In October 1940, the two General Commissioners prohibited professionalism in two federations (tennis and wrestling), while permitting a three-year delay for four other federations (football, cycling, boxing and Basque pelota). They prohibited competitions for women in cycling or association football. Furthermore, they prohibited, or spoiled by seizing the assets of, at least four uni-sport federations (rugby league, table tennis, Jeu de paume and badminton) and one multi-sport federation (the FSGT). In April 1942, they additionally prohibited the activities of the UFOLEP and USEP multi-sport federations, also seizing their goods which were to be transferred to the “National Council of Sports”.

Quotes edit

  • “Sport well directed is morality in action” (“Le sport bien dirigé, c’est de la morale en action”), Report of E. Loisel to Jean Borotra, 15 October 1940
  • “I pledge on my honour to practice sports with selflessness, discipline and loyalty to improve myself and serve better my fatherland” (Sportsman's pledge — « Je promets sur l’honneur de pratiquer le sport avec désintéressement, discipline et loyauté pour devenir meilleur et mieux servir ma patrie »)
  • “to be strong to serve better” (IO 1941)
  • “Our principle is to seize the individual everywhere. At primary school, we have him. Later on he tends to escape us. We strive to catch up with him at every turn. I have arranged for this discipline of EG (General Education) to be imposed on students (...) We allow for sanctions in case of desertion.” (« Notre principe est de saisir l’individu partout. Au primaire, nous le tenons. Plus haut il tend à s’échapper. Nous nous efforçons de le rattraper à tous les tournants. J’ai obtenu que cette discipline de l’EG soit imposée aux étudiants (…). Nous prévoyons des sanctions en cas de désertion »), Colonel Joseph Pascot, speech on 27 June 1942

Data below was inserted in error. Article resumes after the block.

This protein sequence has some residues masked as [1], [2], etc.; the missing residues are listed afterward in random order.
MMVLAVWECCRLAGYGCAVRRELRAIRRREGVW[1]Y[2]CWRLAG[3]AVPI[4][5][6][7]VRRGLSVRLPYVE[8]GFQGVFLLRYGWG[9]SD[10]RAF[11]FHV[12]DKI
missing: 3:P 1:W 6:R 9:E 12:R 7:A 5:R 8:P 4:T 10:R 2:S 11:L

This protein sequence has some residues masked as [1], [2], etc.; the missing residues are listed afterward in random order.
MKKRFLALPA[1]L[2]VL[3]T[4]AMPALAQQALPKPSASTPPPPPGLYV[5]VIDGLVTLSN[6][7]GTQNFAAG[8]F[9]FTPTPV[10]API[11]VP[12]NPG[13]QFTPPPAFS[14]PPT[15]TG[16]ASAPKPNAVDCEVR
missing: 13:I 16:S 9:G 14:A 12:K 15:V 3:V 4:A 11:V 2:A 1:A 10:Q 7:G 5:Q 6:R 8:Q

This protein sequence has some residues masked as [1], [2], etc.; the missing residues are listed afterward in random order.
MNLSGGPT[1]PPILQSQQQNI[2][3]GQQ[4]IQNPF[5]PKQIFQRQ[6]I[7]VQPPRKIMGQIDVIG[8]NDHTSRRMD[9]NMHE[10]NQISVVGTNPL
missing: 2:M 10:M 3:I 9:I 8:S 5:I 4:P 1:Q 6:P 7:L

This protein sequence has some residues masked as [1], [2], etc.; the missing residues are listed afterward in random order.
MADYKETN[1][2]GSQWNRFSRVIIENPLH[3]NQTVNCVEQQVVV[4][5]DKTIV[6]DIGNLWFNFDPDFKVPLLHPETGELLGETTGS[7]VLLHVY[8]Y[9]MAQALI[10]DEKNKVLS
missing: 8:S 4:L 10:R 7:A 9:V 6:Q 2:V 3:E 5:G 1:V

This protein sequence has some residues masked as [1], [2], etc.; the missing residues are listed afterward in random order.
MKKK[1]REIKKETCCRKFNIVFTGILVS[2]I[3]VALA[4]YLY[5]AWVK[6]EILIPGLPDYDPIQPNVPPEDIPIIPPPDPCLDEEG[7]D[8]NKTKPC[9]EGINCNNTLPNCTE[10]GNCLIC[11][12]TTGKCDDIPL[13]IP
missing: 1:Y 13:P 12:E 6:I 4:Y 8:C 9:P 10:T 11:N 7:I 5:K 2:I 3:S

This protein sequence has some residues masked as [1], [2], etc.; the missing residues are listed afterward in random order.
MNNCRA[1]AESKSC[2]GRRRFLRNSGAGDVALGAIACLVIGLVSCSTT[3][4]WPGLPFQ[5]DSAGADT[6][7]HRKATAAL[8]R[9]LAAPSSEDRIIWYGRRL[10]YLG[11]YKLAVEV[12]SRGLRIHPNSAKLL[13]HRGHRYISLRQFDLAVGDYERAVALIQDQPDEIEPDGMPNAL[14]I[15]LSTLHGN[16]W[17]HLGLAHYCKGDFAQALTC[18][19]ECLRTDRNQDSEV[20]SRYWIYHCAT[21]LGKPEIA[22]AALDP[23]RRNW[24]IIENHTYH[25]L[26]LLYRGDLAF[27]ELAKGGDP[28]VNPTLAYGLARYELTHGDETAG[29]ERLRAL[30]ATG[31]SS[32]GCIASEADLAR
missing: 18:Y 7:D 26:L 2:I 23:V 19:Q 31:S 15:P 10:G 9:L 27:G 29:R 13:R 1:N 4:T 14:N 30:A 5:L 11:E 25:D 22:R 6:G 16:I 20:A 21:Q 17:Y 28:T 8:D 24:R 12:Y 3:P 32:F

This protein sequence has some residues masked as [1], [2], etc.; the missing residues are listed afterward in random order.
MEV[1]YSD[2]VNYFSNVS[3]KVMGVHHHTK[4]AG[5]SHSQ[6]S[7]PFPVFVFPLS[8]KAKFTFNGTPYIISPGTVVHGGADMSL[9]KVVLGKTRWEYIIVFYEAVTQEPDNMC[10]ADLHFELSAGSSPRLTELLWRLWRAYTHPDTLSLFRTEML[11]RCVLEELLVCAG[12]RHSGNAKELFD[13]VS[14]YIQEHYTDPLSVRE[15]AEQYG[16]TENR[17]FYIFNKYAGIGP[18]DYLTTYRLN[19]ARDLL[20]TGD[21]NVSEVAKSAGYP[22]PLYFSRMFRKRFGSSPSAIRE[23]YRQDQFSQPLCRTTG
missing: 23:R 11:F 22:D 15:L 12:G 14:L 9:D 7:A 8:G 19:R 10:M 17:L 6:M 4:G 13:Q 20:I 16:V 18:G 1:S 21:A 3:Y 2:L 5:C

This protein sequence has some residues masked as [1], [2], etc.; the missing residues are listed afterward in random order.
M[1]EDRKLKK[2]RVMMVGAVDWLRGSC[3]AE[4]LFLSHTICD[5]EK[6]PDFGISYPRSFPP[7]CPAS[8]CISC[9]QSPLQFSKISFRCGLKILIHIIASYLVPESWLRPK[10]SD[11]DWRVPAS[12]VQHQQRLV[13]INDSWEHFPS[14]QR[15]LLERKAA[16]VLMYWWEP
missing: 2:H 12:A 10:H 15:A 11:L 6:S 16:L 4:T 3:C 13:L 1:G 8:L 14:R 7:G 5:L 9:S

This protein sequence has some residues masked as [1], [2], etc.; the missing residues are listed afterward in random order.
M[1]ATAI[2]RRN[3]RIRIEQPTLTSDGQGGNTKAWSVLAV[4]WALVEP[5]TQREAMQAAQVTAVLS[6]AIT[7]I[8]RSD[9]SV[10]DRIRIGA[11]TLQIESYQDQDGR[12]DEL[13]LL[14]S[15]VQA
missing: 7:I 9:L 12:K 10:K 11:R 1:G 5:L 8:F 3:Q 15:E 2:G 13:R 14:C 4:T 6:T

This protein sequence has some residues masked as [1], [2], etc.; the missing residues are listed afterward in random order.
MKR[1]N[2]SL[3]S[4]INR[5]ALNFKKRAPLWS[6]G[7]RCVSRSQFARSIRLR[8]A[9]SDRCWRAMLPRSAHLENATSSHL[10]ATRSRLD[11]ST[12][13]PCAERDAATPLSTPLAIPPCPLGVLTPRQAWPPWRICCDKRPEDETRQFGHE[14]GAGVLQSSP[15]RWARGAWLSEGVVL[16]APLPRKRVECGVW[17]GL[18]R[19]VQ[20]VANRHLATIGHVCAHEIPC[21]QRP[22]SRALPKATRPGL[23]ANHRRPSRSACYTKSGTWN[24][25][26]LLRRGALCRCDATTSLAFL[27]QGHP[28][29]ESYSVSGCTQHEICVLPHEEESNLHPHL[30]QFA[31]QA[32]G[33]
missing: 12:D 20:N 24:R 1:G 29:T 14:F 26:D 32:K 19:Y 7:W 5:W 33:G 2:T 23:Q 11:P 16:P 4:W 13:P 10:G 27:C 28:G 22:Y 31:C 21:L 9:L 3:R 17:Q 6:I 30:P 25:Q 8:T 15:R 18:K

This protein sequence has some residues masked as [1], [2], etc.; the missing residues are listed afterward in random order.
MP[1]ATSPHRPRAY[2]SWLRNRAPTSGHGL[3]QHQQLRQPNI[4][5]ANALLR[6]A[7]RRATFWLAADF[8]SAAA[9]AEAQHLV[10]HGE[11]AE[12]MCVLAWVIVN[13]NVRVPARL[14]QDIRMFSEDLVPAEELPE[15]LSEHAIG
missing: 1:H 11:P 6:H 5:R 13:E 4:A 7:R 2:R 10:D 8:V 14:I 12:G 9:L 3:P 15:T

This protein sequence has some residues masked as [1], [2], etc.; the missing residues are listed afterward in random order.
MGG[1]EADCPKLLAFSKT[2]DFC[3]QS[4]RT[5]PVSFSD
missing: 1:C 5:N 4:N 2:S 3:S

See also edit

References edit

  1. ^ René Rémond, Les droites en France, Aubier, 1982
  2. ^ Actes constitutionnels du Gouvernement de Vichy, 1940-1944, France, MJP, université de Perpignan
  3. ^ Olivier Wieviorka, “La République recommencée”, in S. Berstein (dir.), La République (in French)
  4. ^ Le Moigne, Frédéric (2003). "1944-1951: Les deux corps de Notre-Dame de Paris". Vingtième Siècle. Revue d'histoire (78): 75–88. doi:10.2307/3772572. ISSN 0294-1759.
  5. ^ Robert Paxton, La France de Vichy, Points-Seuil, 1974
  6. ^ a b Christofferson, Thomas R.; Christofferson, Michael S. (2006). France during World War II: From Defeat to Liberation. Fordham University Press. pp. 34, 37–40. ISBN 0-8232-2562-3.
  7. ^ a b c Jackson, Julian (2001). France: The Dark Years, 1940-1944. Oxford University Press. pp. 139–141. ISBN 0-19-820706-9.
  8. ^ a b c Vinen 2006, p. 76.
  9. ^ Alain-Gérard Slama, "Maurras (1858-1952): le mythe d'une droite révolutionnaire Archived 2007-09-26 at the Wayback Machine" (pp.10-11); article published in L'Histoire in 1992 (in French)
  10. ^ See Reggiani, Alexis Carrel, the Unknown: Eugenics and Population Research under Vichy, French Historical Studies, 2002; 25: 331-356

References edit

  • Vinen, Richard (2006). The Unfree French: Life under the Occupation. London: Allen Lane. ISBN 978-0-713-99496-4.

External links edit